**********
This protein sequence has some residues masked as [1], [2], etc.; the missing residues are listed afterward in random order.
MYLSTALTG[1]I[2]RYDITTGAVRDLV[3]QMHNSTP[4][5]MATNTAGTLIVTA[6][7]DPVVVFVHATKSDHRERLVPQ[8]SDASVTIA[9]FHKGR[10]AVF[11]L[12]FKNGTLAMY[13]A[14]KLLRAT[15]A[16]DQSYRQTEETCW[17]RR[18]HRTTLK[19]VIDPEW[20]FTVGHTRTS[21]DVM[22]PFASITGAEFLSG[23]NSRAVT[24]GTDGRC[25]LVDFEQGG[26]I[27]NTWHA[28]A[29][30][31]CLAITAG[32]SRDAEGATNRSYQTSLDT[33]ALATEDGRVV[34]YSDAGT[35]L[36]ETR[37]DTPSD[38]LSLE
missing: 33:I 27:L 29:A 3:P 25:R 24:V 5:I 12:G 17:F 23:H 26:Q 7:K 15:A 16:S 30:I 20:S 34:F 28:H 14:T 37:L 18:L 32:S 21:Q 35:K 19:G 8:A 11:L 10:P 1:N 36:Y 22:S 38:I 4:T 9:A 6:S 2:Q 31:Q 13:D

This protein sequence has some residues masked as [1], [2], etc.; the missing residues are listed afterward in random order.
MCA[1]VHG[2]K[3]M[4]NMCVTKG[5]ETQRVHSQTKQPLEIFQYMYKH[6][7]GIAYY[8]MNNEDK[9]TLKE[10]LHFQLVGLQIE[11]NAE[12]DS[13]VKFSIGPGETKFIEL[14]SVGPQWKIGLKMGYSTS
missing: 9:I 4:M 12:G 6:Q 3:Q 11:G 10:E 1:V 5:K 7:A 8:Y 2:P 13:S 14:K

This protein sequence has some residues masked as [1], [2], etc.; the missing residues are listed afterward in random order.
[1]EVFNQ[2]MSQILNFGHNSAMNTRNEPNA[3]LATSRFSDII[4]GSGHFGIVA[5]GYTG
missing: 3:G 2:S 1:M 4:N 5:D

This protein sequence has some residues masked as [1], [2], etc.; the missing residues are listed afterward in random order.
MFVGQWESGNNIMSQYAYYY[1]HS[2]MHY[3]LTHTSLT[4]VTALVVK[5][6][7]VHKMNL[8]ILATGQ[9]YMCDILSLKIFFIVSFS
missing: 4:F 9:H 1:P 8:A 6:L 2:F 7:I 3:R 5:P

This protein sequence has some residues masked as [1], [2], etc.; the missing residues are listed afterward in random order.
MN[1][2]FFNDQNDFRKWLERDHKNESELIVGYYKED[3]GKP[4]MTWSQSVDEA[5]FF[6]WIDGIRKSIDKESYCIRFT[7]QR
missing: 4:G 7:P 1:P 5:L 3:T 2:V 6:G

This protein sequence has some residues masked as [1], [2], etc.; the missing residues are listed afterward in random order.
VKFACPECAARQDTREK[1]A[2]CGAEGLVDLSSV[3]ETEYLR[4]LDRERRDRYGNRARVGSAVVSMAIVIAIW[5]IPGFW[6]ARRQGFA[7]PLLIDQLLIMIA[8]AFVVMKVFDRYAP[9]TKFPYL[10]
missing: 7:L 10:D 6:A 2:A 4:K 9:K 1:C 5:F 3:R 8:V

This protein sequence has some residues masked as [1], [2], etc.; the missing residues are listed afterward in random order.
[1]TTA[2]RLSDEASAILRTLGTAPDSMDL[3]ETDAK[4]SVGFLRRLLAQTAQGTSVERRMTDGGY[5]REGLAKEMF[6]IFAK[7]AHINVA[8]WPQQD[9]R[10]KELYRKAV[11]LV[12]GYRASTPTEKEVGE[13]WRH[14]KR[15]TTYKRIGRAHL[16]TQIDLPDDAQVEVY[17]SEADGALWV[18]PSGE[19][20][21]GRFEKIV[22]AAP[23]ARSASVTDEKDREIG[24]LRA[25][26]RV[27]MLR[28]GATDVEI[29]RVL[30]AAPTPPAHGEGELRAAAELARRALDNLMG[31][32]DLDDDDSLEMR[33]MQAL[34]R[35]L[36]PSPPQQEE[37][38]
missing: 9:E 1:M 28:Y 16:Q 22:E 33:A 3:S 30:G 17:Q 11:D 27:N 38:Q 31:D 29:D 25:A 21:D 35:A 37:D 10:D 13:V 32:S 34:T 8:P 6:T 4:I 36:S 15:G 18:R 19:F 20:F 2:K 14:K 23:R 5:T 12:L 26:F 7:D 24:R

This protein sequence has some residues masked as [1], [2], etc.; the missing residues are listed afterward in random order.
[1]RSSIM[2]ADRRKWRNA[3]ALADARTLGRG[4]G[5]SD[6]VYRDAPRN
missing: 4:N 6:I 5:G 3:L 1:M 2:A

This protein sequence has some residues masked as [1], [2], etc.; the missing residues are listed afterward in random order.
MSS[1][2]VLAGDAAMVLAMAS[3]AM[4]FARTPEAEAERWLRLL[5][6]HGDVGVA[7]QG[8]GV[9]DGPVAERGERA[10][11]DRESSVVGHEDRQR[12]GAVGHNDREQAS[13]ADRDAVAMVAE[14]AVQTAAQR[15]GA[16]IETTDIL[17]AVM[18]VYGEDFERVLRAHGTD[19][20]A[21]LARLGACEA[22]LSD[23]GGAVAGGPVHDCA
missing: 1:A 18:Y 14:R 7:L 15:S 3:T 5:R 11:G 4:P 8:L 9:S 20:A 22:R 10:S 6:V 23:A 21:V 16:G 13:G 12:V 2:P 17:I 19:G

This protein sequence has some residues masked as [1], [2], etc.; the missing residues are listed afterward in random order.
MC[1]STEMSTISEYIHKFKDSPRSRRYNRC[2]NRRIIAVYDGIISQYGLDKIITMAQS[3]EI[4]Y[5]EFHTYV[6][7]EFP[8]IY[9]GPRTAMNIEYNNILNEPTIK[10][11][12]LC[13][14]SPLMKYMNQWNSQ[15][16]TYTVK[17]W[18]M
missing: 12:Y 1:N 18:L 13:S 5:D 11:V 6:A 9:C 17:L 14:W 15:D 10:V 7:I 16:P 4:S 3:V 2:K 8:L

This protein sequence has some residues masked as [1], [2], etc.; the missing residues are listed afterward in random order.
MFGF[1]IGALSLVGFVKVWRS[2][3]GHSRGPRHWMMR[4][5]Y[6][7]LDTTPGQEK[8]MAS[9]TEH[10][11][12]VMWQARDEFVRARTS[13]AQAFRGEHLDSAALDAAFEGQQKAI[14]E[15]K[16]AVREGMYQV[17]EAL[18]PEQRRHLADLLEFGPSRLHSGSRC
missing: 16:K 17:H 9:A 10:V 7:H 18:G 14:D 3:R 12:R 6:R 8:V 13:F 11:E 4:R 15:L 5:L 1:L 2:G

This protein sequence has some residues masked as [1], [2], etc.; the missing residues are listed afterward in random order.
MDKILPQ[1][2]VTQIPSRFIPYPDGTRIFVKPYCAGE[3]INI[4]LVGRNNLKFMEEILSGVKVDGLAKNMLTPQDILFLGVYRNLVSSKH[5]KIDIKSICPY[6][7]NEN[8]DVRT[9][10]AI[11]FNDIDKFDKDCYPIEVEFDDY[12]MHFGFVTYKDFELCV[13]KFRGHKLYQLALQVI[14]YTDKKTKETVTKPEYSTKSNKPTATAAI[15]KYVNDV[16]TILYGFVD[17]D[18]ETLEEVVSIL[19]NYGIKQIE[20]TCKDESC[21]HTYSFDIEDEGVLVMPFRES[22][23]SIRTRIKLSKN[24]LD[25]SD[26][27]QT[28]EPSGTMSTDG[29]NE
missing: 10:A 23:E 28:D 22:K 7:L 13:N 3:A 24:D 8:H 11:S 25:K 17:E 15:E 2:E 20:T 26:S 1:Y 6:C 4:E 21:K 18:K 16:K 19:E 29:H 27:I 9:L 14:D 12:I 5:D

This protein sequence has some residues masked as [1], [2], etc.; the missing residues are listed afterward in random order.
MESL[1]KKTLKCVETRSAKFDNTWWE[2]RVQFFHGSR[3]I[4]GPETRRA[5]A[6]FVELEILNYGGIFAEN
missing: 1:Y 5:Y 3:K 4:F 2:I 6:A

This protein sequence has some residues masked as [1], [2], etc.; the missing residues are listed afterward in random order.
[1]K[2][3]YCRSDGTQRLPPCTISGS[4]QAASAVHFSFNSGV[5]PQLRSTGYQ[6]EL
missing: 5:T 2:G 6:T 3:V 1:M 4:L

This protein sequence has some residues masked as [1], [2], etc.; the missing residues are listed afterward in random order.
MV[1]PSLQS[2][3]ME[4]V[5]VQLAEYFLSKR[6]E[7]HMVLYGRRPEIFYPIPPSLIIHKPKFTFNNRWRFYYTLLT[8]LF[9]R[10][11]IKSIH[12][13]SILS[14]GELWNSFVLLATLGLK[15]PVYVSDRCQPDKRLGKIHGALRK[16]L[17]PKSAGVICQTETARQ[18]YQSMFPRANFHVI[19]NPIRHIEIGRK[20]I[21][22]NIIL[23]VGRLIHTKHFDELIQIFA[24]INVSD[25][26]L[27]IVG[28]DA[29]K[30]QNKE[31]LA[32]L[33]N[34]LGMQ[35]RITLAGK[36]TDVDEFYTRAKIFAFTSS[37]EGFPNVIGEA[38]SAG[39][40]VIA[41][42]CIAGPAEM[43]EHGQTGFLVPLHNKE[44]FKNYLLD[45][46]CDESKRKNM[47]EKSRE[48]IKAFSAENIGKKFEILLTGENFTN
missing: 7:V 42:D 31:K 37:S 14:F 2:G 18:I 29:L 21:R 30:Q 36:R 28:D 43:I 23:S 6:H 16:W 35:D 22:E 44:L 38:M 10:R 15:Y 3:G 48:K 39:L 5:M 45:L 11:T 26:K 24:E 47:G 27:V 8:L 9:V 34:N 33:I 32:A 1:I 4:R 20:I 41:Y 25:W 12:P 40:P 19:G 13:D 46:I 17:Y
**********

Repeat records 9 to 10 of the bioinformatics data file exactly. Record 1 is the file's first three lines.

This protein sequence has some residues masked as [1], [2], etc.; the missing residues are listed afterward in random order.
MSS[1][2]VLAGDAAMVLAMAS[3]AM[4]FARTPEAEAERWLRLL[5][6]HGDVGVA[7]QG[8]GV[9]DGPVAERGERA[10][11]DRESSVVGHEDRQR[12]GAVGHNDREQAS[13]ADRDAVAMVAE[14]AVQTAAQR[15]GA[16]IETTDIL[17]AVM[18]VYGEDFERVLRAHGTD[19][20]A[21]LARLGACEA[22]LSD[23]GGAVAGGPVHDCA
missing: 1:A 18:Y 14:R 7:L 15:S 3:T 5:R 11:G 4:P 8:L 9:S 20:A 22:R 10:S 6:V 23:A 21:V 16:G 13:G 12:V 2:P 17:I 19:G

This protein sequence has some residues masked as [1], [2], etc.; the missing residues are listed afterward in random order.
MC[1]STEMSTISEYIHKFKDSPRSRRYNRC[2]NRRIIAVYDGIISQYGLDKIITMAQS[3]EI[4]Y[5]EFHTYV[6][7]EFP[8]IY[9]GPRTAMNIEYNNILNEPTIK[10][11][12]LC[13][14]SPLMKYMNQWNSQ[15][16]TYTVK[17]W[18]M
missing: 12:Y 1:N 18:L 13:S 5:D 11:V 6:A 9:C 17:L 14:W 15:D 10:V 7:I 16:P 4:S 3:V 2:K 8:L